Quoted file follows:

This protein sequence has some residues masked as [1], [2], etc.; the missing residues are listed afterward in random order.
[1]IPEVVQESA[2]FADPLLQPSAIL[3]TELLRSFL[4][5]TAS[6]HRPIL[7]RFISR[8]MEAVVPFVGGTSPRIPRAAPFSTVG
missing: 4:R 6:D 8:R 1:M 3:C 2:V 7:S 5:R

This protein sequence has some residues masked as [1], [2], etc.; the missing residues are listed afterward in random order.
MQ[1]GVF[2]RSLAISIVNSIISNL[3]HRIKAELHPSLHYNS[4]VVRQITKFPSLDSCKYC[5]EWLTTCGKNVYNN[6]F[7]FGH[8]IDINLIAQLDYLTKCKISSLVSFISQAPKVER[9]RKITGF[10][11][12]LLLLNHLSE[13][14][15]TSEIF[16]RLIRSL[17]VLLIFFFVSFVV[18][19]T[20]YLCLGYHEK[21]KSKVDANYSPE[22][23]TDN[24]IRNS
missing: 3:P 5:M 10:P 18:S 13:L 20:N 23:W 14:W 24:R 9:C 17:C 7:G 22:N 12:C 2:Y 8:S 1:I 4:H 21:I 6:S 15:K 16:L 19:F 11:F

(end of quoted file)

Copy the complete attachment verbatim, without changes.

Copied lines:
This protein sequence has some residues masked as [1], [2], etc.; the missing residues are listed afterward in random order.
[1]IPEVVQESA[2]FADPLLQPSAIL[3]TELLRSFL[4][5]TAS[6]HRPIL[7]RFISR[8]MEAVVPFVGGTSPRIPRAAPFSTVG
missing: 4:R 6:D 8:R 1:M 3:C 2:V 7:S 5:R

This protein sequence has some residues masked as [1], [2], etc.; the missing residues are listed afterward in random order.
MQ[1]GVF[2]RSLAISIVNSIISNL[3]HRIKAELHPSLHYNS[4]VVRQITKFPSLDSCKYC[5]EWLTTCGKNVYNN[6]F[7]FGH[8]IDINLIAQLDYLTKCKISSLVSFISQAPKVER[9]RKITGF[10][11][12]LLLLNHLSE[13][14][15]TSEIF[16]RLIRSL[17]VLLIFFFVSFVV[18][19]T[20]YLCLGYHEK[21]KSKVDANYSPE[22][23]TDN[24]IRNS
missing: 3:P 5:M 10:P 18:S 13:L 20:N 23:W 14:W 24:R 9:C 17:C 7:G 22:N 12:C 2:Y 8:S 1:I 4:H 21:I 6:S 15:K 16:L 19:F 11:F